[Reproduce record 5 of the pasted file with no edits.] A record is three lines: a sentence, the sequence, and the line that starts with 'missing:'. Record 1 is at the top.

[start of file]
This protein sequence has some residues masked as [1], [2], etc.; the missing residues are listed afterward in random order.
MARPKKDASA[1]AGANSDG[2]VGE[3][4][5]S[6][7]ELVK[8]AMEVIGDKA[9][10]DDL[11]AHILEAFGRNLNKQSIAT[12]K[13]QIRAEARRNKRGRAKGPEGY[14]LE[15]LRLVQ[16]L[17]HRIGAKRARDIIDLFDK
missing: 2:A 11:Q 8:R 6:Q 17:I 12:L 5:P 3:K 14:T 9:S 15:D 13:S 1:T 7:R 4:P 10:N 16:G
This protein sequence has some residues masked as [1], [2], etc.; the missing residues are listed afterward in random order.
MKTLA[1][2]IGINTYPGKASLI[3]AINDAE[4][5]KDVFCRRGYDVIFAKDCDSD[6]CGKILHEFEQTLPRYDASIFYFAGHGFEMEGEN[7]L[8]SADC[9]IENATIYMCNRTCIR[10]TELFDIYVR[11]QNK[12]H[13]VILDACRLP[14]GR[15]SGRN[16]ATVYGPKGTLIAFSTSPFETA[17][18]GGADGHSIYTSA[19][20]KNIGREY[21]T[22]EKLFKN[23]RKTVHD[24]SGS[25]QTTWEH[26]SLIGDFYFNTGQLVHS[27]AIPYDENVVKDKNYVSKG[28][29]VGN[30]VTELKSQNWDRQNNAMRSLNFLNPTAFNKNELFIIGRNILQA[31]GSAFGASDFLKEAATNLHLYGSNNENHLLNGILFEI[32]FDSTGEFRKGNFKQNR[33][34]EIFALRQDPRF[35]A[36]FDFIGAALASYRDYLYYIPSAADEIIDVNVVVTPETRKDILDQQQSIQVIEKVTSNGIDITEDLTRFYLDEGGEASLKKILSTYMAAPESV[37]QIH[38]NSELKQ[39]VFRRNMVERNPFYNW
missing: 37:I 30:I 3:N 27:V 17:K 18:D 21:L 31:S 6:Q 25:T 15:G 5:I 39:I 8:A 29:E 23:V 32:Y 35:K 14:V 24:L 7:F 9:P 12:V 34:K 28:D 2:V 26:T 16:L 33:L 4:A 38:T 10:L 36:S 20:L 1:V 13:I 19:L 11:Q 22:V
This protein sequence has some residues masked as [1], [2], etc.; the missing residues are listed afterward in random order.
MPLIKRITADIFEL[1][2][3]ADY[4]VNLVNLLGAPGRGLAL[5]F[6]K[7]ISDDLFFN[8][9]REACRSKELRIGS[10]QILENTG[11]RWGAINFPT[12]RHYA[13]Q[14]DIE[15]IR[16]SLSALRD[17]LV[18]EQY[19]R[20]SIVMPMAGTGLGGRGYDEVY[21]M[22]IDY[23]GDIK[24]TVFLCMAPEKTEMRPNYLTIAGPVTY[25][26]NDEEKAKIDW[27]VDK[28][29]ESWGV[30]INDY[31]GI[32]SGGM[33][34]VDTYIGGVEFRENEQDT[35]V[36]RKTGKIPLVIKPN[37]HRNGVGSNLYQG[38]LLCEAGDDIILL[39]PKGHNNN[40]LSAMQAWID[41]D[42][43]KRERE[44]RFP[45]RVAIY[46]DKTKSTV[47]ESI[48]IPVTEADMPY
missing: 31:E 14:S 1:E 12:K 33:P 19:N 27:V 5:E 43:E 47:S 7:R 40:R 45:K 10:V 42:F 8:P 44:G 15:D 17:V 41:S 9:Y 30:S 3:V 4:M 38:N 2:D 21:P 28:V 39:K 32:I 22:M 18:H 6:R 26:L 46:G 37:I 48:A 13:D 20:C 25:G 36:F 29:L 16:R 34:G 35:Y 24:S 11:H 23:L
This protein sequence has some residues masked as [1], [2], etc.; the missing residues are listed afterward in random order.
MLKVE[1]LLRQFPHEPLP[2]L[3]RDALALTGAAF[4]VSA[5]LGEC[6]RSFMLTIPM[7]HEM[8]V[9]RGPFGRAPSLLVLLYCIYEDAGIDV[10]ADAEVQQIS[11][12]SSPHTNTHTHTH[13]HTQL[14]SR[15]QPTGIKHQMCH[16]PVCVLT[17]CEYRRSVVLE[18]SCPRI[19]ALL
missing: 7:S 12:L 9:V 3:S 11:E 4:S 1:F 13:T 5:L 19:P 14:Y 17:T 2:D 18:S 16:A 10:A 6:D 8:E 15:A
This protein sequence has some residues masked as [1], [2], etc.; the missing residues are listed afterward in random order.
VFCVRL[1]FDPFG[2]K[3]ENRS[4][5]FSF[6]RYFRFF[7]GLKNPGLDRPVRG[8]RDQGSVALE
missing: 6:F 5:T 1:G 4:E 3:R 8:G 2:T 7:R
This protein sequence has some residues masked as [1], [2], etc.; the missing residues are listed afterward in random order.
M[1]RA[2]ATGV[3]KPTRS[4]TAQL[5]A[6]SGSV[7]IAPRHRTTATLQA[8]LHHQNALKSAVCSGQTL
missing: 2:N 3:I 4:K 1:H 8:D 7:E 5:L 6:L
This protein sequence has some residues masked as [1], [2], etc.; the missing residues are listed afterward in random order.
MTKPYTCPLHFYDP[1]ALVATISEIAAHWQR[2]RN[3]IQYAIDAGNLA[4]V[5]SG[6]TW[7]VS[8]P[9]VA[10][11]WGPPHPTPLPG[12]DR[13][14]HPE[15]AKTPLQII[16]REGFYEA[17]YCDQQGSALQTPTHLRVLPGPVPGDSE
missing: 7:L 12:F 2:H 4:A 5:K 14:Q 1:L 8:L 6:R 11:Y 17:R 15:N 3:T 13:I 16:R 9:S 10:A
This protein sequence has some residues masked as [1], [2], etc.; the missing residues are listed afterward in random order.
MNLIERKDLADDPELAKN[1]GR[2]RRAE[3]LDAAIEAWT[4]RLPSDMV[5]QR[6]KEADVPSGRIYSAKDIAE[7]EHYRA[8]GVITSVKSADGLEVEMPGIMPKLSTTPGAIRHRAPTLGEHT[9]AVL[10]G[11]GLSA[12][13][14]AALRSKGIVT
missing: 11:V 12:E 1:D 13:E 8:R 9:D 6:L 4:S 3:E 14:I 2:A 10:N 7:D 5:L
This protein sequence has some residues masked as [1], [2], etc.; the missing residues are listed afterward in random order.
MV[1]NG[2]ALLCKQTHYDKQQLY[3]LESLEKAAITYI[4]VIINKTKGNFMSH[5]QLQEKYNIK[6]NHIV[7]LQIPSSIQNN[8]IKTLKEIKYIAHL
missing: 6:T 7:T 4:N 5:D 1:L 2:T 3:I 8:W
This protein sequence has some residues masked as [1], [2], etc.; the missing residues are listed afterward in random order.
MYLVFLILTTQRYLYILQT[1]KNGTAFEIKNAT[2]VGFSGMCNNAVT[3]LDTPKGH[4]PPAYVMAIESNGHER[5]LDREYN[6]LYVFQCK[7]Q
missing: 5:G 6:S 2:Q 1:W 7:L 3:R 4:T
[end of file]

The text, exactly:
This protein sequence has some residues masked as [1], [2], etc.; the missing residues are listed afterward in random order.
VFCVRL[1]FDPFG[2]K[3]ENRS[4][5]FSF[6]RYFRFF[7]GLKNPGLDRPVRG[8]RDQGSVALE
missing: 6:F 5:T 1:G 4:E 3:R 8:G 2:T 7:R